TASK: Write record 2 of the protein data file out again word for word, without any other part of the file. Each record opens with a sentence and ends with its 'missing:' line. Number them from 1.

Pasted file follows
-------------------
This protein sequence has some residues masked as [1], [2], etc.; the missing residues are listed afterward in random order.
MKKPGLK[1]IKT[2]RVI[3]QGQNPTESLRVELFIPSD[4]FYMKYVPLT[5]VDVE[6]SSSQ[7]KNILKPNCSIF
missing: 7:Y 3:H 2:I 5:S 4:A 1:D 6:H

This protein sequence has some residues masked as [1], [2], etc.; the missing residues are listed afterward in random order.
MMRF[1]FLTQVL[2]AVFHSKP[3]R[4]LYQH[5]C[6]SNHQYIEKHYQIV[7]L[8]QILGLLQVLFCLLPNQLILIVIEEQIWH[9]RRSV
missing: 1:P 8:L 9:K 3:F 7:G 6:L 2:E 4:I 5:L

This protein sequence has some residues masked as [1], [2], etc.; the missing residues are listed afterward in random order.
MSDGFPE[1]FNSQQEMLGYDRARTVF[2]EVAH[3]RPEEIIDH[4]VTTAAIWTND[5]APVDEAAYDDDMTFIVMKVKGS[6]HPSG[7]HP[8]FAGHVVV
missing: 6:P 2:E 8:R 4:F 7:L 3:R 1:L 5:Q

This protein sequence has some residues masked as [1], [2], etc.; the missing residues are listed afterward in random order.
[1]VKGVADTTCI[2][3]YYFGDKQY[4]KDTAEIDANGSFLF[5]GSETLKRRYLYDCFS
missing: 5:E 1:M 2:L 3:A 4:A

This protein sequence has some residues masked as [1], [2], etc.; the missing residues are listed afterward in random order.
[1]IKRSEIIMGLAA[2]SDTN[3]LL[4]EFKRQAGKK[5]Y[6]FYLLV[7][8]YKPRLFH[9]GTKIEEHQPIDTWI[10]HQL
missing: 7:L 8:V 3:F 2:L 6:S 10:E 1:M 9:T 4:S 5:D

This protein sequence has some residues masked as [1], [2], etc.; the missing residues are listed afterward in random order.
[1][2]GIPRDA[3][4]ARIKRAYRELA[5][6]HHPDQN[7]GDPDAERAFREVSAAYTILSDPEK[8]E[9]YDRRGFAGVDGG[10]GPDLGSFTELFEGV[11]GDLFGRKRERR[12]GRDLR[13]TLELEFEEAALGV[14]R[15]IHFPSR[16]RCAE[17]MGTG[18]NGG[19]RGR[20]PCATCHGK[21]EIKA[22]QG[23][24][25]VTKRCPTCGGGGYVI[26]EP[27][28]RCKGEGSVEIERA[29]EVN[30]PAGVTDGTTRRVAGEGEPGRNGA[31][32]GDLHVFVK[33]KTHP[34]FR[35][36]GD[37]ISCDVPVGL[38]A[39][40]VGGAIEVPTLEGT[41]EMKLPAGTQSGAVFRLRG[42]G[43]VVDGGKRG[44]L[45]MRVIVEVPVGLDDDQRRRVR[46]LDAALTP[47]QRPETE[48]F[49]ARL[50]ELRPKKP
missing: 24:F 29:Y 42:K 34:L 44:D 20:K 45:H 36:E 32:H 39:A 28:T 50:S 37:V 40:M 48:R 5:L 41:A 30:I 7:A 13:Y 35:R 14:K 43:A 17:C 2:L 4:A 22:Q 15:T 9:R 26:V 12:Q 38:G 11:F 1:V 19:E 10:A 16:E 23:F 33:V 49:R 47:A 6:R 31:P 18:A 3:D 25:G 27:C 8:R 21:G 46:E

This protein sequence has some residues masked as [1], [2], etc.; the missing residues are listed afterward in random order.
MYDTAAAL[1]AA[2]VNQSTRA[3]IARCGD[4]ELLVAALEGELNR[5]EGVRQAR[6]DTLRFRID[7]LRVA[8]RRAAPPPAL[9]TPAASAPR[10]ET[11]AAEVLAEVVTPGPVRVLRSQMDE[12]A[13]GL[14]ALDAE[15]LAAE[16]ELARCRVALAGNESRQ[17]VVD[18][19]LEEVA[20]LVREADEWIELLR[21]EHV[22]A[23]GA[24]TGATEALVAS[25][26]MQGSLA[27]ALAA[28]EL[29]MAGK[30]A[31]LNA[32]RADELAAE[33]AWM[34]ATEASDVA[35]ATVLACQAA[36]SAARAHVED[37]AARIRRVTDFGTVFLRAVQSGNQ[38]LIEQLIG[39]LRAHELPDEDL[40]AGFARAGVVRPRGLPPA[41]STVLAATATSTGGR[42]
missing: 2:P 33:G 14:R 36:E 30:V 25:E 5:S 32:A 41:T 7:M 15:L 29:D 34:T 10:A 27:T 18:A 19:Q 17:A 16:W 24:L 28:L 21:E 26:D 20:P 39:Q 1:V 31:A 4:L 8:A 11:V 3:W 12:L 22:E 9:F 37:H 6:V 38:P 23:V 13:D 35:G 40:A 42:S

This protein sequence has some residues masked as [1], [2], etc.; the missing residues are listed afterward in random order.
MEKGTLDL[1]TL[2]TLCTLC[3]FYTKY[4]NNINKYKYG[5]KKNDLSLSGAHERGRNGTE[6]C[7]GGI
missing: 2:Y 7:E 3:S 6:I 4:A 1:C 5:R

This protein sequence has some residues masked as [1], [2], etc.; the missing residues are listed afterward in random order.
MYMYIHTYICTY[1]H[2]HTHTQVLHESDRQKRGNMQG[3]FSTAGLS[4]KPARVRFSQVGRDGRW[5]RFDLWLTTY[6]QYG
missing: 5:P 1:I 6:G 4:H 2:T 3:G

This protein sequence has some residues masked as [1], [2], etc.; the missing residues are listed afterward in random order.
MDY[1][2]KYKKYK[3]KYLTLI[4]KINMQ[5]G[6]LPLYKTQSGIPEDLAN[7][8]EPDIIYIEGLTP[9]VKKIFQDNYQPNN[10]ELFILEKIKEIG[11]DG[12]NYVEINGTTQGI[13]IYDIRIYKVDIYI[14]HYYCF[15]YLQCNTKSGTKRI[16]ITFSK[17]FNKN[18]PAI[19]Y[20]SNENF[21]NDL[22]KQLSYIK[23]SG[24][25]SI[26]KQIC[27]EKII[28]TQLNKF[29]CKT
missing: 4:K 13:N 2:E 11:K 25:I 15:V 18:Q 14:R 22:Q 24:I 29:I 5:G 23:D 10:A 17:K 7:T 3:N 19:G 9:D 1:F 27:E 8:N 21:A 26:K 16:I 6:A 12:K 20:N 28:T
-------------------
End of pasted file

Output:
This protein sequence has some residues masked as [1], [2], etc.; the missing residues are listed afterward in random order.
MMRF[1]FLTQVL[2]AVFHSKP[3]R[4]LYQH[5]C[6]SNHQYIEKHYQIV[7]L[8]QILGLLQVLFCLLPNQLILIVIEEQIWH[9]RRSV
missing: 1:P 8:L 9:K 3:F 7:G 6:L 2:E 4:I 5:L